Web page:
Disaster recovery officials remind survivors who may have received FEMA disaster funds that it’s important to use the money for the disaster-related expenses and not for household expenses or other expenditures.
FEMA will help by sending a determination letter telling you what the money is being awarded for and listing the ways the money can be used.
Some examples include:
- Home repairs (e.g., structure, water, septic and sewage systems)
- Rental assistance for rent and/or deposit
- Repair or replacement of a flooded essential vehicle
- Medical or dental care for an uninsured injury caused by the disaster
- Repair of occupational specialized tools
- Necessary educational materials (e.g., computers, schoolbooks, supplies)
- Moving and storage expenses related to the disaster
- Increased childcare expenses
Disaster grants are not for regular living expenses.
It’s important to read the FEMA determination letter carefully. If you have spent the payment on anything other than its intended purpose, you may be denied disaster assistance in the future. In some cases, FEMA will ask that the money be returned. Receipts for all expenses paid with disaster assistance funds are required and should be retained for at least three years because disaster funding may be subject to audit.
In addition, it’s important for applicants to make sure that FEMA has their most up-to-date contact information, including addresses, phone numbers and bank accounts. If FEMA does not have the correct contact information, survivors may miss letters or phone calls about their application for assistance or payment status.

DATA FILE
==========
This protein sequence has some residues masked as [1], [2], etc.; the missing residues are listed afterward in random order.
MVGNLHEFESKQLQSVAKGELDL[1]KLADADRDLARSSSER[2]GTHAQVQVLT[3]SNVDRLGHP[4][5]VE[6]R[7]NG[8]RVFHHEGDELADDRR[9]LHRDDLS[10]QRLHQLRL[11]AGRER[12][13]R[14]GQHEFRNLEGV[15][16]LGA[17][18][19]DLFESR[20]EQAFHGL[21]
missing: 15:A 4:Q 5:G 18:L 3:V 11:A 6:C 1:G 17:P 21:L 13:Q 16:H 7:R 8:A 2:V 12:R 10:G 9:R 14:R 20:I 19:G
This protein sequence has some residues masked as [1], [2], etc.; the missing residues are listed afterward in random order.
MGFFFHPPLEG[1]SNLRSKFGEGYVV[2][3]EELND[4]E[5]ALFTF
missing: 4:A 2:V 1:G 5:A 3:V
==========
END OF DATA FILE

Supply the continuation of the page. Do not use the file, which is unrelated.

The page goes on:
For any questions, call the FEMA Helpline, 800-621-3362. TTY users can call 800-462-7585.
If you are in one of the 16 counties designated for assistance and have not registered, visit disasterassistance.gov or call 800-621-3362 or TTY 800-462-7585. Those who use a relay service such as a videophone, InnoCaption or CapTel should alert FEMA as to the specific number assigned to that service.
The designated counties are Canadian, Carter, Cherokee, Comanche, Cotton, Hughes, Jefferson, Le Flore, McIntosh, Oklahoma, Okmulgee, Osage, Pittsburg, Stephens, Tulsa and Wagoner.
For more information on this topic:
- Visit fema.gov/disaster/4587. Follow the FEMA Region 6 Twitter account at twitter.com/FEMARegion6.
- People whose first language is not English may find translations of this document in other languages by using the following quick links on FEMA.gov: English | Spanish.